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5 foods for fighting pain

5 foods for fighting pain

Whether it’s lingering aches after a tough workout, a headache or a minor injury, research shows that some foods can help relieve the pain without taking pills. 

While some foods can cause inflammation (think sugar, wheat and meat), evidence shows that others contain anti-inflammatory compounds which can help reduce pain, sometimes as well as  commonly prescribed medicines.

Here are 5 foods to eat to help relieve pain:


This knobbly root has been used for treating pain in traditional Chinese and Indian medicine for at least 2,500 years. Research shows it also contains powerful compounds which fight inflammation. Clinical trials demonstrated that people suffering from osteoarthritis who took highly concentrated ginger pills were able to reduce their pain by almost 40 percent over a placebo. 

Try ginger tea, biscuit, curries, stir-fries and even eating it raw if you’re brave enough!


Adding as much colour to your diet is always good. In lab tests these tart cherries – and other berries such as blueberries, pomegranates and cranberries – impart powerful pain relief.

One study showed that people drinking one fluid ounce of cherry juice daily for 10 days recovered more quickly from intensive workout sessions indicating reduced exercise-induced muscle damage.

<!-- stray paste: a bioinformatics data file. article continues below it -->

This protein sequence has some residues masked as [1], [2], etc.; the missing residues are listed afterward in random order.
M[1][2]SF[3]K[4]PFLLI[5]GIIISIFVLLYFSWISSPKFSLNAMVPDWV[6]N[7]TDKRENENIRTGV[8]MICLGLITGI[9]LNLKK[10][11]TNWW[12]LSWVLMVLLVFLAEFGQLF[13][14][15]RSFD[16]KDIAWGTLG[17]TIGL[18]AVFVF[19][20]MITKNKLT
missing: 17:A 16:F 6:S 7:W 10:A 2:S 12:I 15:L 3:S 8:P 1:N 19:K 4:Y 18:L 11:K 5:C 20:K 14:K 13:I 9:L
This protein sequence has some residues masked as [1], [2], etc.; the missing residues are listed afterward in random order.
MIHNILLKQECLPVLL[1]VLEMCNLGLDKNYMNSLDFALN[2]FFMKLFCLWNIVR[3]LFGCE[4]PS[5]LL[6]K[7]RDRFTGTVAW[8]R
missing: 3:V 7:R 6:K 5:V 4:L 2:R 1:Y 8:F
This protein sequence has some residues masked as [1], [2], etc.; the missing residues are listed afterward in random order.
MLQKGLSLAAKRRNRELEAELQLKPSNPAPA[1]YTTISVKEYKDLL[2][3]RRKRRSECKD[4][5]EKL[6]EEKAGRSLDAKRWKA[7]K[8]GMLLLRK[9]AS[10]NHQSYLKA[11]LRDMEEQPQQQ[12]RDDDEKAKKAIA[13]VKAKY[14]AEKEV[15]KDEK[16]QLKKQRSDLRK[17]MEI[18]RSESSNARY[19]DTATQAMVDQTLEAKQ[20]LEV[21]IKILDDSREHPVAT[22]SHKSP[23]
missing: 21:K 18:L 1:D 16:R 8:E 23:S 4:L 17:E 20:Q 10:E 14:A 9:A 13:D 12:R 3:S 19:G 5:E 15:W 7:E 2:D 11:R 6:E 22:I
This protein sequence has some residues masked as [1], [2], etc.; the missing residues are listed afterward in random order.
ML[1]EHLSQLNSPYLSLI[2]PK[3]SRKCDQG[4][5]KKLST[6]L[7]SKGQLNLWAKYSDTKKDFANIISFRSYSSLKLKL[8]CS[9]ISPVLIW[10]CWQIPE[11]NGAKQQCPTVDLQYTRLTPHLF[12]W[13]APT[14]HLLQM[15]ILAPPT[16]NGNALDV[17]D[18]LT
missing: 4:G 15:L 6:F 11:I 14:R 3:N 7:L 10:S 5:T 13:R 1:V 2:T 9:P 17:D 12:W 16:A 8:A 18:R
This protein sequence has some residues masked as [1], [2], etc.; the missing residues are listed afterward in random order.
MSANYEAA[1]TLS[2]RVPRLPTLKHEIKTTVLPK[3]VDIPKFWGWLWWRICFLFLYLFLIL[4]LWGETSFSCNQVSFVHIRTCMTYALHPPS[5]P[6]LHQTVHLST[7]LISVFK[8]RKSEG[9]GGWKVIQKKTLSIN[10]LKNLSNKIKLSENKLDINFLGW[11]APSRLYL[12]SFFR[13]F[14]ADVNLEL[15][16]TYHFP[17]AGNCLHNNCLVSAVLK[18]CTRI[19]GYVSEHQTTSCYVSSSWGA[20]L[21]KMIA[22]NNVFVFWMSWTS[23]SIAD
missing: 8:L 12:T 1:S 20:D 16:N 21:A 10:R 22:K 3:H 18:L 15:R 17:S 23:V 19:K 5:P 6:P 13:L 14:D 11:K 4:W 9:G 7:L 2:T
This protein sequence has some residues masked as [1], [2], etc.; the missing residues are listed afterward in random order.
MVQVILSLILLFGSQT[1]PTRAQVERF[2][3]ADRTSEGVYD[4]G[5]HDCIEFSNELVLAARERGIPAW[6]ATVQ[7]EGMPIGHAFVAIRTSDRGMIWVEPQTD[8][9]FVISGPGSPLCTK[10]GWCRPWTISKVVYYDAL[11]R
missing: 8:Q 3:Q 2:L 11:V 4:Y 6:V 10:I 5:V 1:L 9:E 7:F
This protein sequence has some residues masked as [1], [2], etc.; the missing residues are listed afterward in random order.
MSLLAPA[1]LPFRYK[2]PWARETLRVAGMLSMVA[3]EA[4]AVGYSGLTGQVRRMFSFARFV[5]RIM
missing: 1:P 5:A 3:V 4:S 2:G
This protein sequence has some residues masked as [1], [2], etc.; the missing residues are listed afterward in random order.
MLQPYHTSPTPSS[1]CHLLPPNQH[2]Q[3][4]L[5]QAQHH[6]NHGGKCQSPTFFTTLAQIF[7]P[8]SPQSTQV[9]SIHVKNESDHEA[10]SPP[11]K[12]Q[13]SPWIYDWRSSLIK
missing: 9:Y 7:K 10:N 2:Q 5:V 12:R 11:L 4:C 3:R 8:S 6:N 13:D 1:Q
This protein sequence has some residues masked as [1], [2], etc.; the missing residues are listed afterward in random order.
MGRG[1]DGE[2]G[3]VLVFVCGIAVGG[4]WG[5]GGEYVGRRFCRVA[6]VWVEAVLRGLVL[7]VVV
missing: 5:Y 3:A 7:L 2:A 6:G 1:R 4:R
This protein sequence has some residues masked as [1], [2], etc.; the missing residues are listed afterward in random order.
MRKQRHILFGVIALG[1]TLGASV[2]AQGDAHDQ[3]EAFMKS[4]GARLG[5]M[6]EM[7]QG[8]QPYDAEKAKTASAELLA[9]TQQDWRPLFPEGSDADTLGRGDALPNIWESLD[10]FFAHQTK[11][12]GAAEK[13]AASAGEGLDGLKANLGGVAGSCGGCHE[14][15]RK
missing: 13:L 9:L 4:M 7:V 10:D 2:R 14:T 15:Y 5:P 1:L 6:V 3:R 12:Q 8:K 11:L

Known as ‘holy powder’ in India, turmeric contains curcumin, an active anti-inflammatory ingredient which is prized for its pain-relieving properties in Auyurveda.  Recent clinical trials show that, just like over-the-counter NSAIDs, turmeric blocks the formation of pro-inflammatory prostaglandins (PGE2).

Try taking a teaspoon in some warm milk, and add liberally to your soups, baking, stews and curries.


Eating omega-3 rich fish is great for your health even if you don’t suffer with pain. But these healthy fats found in oily fish also reduce inflammation, particularly for arthritis sufferers. One US clinical trial showed over half of all participants taking fish oil for 3 months dropped their drug pain relief altogether. 

Aim for two to four portions of oily fish a week, including herring, mackerel, sardines and trout. You should lightly steam or grill fish, as overcooking can destroy over half the omega-3s, and don’t forget tinned salmon is just as healthy.


Caffeine is already an ingredient in many pain-relieving drugs. So that post-workout coffee may not be such a bad idea after all.

One small study found that moderate doses of caffeine (around 250mg – equivalent to two cups of coffee) two days after exercising helped reduce the muscle soreness that many people experience. It is believed to work by blocking the body’s pain receptors to adenosine, a chemical released in response to inflammation.


the author

Kath Webb

Kath is a contributing writer for Hussle. Football, running, weight training, yoga and walking are her forte, along with cooking tasty, nutritious food - with a regular batch of cake chucked in.